OTTAWA - Stand far enough away and the fields of Debra Pretty-Straathof's family farm appear green and lush.
But a closer look reveals parched earth littered with dead or dying leaves, and crops whose growth has been stunted by severe heat and drought.
The conditions are much the same on neighbouring farms in the eastern Ontario town of Arnprior, close to an hour's drive west of Ottawa, Pretty-Straathof said Tuesday.
The small town in Renfrew County is typical of others across the province that have been starved for rain during one of the worst droughts in recent memory.
"Where we are, near Arnprior, we've had like 10 drops a couple of weeks ago, but we haven't really had anything since the third week of June," Pretty-Straathof said.
"Up until a week or so before that, we were getting timely showers. And then it just stopped. And so the crops just stopped."
Pretty-Straathof, an Ontario Federation of Agriculture executive, has invited the federal and provincial agriculture ministers to Renfrew County to see for themselves how the drought has wreaked havoc on farmers' livelihoods.
"We have a small window of opportunity for maybe some improvement," she said, "but we're talking about an improvement in a bad situation. We're not talking about moving to a good situation."
The federal New Democrats warned Tuesday that the price of food is set to soar as farmers in eastern Canada watch their crops wither and die.
NDP MP Malcolm Allen described parts of southern Ontario as a wasteland, where many crops have been damaged too badly to bounce back.
"If you look at parts of southwestern Ontario, it looks like a desert," he told a news conference. "The corn is no higher than six inches, and it's burnt. There's no saving that corn."
Farmers in Western Canada, however, haven't been as hard hit as their eastern counterparts — and as a result, they're reaping the rewards of higher grain prices.
But as bad as things are in Canada, it's even worse south of the border. The extreme drought baking America's breadbasket to a crisp recently sent corn prices soaring to a record-high US$8 a bushel on the Chicago Board of Trade.
Prices could rise even higher as more corn crop withers in the United States, the world's biggest corn grower and exporter. This week, the U.S. Department of Agriculture said 45 per cent is in poor or very poor condition, up from 38 per cent a week ago.
Soybeans are also being hard hit, with more than a third in poor or very poor condition.
The situation is so dire that U.S. Agriculture Secretary Tom Vilsack has appealed for divine intervention.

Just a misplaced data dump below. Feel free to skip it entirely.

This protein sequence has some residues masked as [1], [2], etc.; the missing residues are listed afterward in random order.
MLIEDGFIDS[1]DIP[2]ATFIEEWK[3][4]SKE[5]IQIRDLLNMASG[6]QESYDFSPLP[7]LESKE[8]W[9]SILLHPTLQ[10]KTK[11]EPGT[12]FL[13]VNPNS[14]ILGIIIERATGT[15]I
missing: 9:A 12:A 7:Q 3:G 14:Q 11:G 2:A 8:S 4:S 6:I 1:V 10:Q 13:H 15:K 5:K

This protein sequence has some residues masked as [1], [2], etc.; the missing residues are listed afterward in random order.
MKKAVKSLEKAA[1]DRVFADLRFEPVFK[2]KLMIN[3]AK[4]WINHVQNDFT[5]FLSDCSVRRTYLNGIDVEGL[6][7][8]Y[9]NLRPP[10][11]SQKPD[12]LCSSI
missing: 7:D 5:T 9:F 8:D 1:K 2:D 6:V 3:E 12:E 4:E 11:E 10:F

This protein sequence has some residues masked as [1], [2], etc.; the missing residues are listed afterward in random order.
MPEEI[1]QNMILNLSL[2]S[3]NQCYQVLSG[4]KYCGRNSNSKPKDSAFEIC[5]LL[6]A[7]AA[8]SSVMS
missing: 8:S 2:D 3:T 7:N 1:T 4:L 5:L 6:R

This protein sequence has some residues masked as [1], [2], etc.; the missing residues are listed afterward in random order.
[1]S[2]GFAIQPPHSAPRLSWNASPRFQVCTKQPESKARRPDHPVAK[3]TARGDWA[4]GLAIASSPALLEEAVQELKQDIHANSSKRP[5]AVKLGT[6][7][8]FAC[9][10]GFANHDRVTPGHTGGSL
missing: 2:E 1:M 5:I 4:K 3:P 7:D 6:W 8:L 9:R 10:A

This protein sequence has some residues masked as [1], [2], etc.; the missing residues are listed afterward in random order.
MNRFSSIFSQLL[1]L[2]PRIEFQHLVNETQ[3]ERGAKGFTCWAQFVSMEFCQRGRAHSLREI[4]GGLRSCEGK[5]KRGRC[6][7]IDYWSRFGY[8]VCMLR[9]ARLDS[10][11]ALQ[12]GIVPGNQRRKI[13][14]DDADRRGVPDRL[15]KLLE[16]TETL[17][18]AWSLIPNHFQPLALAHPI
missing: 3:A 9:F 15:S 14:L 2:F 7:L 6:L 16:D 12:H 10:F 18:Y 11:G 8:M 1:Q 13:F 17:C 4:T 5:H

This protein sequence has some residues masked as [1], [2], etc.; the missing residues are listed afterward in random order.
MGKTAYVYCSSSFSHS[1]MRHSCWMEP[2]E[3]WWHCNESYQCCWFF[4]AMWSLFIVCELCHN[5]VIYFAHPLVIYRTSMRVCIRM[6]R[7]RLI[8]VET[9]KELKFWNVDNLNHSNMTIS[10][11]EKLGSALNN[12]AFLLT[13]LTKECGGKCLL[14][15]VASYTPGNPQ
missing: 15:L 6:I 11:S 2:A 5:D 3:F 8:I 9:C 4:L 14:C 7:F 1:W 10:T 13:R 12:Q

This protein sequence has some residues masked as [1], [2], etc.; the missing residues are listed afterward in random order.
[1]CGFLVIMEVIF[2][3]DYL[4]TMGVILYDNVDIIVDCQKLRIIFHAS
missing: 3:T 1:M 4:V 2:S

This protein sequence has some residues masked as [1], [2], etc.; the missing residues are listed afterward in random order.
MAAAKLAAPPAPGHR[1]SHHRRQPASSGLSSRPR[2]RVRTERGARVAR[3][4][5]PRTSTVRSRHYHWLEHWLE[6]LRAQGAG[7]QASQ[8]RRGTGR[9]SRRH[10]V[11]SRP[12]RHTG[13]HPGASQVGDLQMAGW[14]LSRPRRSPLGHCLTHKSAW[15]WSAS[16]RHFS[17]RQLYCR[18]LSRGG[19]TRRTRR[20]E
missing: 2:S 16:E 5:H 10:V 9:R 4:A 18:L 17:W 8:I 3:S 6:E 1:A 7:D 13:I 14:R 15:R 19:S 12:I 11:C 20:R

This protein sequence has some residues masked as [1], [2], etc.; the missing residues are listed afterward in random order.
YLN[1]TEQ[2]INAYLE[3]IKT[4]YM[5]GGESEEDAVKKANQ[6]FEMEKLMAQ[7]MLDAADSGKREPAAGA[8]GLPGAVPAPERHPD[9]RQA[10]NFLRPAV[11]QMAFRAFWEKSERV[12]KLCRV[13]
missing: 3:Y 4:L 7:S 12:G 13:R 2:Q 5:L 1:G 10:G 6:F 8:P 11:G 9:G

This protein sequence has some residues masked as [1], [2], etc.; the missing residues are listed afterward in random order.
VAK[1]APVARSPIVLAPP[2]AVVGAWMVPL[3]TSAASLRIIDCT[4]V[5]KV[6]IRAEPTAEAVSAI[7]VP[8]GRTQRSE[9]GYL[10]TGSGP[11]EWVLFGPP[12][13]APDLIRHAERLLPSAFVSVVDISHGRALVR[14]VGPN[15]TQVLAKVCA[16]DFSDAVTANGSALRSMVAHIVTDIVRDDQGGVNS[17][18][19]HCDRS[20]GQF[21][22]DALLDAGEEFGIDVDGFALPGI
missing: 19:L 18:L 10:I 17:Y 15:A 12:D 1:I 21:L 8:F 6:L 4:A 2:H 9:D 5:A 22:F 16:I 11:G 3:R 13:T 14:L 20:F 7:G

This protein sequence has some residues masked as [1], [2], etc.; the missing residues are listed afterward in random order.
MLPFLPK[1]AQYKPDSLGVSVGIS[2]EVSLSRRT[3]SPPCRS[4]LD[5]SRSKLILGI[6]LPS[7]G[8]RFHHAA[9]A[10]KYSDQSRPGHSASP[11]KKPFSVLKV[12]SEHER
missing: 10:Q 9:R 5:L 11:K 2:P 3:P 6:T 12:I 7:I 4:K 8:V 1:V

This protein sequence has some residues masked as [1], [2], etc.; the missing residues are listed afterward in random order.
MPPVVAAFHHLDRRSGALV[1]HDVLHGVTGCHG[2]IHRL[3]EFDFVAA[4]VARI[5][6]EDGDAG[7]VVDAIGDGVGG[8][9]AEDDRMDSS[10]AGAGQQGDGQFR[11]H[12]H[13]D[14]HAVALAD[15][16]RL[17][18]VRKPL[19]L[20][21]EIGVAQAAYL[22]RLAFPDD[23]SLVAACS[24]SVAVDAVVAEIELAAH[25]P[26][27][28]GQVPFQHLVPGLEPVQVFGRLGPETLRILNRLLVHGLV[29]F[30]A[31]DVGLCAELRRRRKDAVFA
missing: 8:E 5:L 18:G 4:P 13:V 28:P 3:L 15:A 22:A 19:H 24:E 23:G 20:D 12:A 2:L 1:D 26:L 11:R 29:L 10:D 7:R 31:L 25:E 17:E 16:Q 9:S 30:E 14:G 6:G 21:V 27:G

"I get on my knees every day and I'm saying an extra prayer now," Vilsack said last week. "If I had a rain prayer or rain dance I could do, I would do it."
The NDP's Allen isn't looking to the heavens for help. But he and his colleague Ruth Ellen Brosseau are calling on Agriculture Minister Gerry Ritz to do more to reassure drought-stricken farmers.
But Ritz's office said the government has several programs in place to help farmers mitigate and manage the financial impact of weather-related events, such as drought.
"Unpredictable weather like we are seeing in Ontario only further highlights the importance for farmers to have and utilize crop insurance," said Ritz, through his spokesman Jeff English.
"While it is too early to tell to what degree producers will be affected by the dry growing conditions, our government has asked Agriculture Canada officials to monitor the situation and work with farmers to support them through this difficult period."
English said it's up to the provinces to ask Ottawa for help through a federal-provincial financial assistance program. So far, none of the provinces have made such a request.
A spokesman for Ontario Agriculture Minister Ted McMeekin said the province and its Crown agency Agricorp are working with farmers to provide technical advice and help them understand what programs available to them.
"While it is too early to know the full implications of the current dry conditions, Agricorp has allocated resources to making sure farmers have the information they need to make business decisions," Mark Cripps said in an email.
"The ministry is continuing to monitor the situation and while we have not formally engaged the federal government at this time, we are providing updates to Minister Ritz's office and providing technical information to (Agriculture Canada) on an ongoing basis."
As for Pretty-Straathof, she's keeping her fingers crossed for rain.
"If we don't get some rain immediately, we're toast."
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